Gyrodactylosis is due to Gyrodactylus salaris a freshwater external parasite of salmon which infects the skin, gills and fins of salmon, trout and some other types of freshwater fish. The parasite is less than a half millimetre in size and so is barely visible to the naked eye and causes serious mortalities to Atlantic salmon (Salmo salar). It has largely exterminated salmon in 41 Norwegian rivers since its introduction. Tests have shown that populations of Scottish salmon are also susceptible to the parasite and so a similar catastrophic impact is expected if it is introduced and becomes established in Scotland.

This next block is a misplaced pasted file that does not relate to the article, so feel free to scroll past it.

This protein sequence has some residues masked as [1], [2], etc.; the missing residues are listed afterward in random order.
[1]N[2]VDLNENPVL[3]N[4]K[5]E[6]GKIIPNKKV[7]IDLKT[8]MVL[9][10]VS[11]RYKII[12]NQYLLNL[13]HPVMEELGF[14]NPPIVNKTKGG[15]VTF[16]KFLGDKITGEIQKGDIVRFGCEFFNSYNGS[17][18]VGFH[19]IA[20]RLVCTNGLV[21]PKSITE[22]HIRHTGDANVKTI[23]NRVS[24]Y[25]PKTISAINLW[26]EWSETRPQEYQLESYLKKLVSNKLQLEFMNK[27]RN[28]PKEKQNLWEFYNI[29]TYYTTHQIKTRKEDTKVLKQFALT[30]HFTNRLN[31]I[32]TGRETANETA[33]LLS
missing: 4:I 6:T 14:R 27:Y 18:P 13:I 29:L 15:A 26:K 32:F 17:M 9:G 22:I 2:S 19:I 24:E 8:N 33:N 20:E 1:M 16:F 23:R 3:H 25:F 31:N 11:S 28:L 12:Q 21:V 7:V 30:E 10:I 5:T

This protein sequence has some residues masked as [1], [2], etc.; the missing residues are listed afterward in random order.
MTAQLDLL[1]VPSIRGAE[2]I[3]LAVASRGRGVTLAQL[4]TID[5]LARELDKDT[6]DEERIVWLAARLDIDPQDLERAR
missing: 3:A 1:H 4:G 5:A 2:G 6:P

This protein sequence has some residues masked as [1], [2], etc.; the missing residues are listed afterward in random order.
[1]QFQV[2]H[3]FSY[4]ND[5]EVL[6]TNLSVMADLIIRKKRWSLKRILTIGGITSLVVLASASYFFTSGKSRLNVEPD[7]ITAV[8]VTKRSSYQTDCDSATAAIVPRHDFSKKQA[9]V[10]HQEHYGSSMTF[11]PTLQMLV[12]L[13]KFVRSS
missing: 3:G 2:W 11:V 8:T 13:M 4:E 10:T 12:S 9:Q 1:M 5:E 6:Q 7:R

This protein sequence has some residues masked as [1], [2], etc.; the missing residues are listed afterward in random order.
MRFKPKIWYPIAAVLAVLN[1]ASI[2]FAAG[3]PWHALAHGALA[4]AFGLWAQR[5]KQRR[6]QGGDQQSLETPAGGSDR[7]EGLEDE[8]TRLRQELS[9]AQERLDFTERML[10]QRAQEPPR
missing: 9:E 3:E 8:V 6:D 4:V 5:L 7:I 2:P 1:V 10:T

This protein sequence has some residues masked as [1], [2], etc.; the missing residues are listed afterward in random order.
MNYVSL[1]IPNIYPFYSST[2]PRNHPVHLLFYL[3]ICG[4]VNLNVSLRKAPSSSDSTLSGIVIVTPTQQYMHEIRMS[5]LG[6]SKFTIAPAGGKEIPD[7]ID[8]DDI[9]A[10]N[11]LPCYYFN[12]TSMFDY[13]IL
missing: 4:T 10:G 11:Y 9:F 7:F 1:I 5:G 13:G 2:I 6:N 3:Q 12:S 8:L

Signs of Infection

Heavily infected fish appear greyish, with excess mucus and possibly concurrent fungal infections. The parasite can be seen under low power magnification such as a hand lens.


The parasite is very hardy and may be introduced by fishermen and other water users returning from infected countries as it is capable of surviving for several days in damp conditions such as plastic bags, watersports equipment (such as waders, fishing equipment, bags, canoes and windsurf gear, clothing) and on the surface of dead fish.

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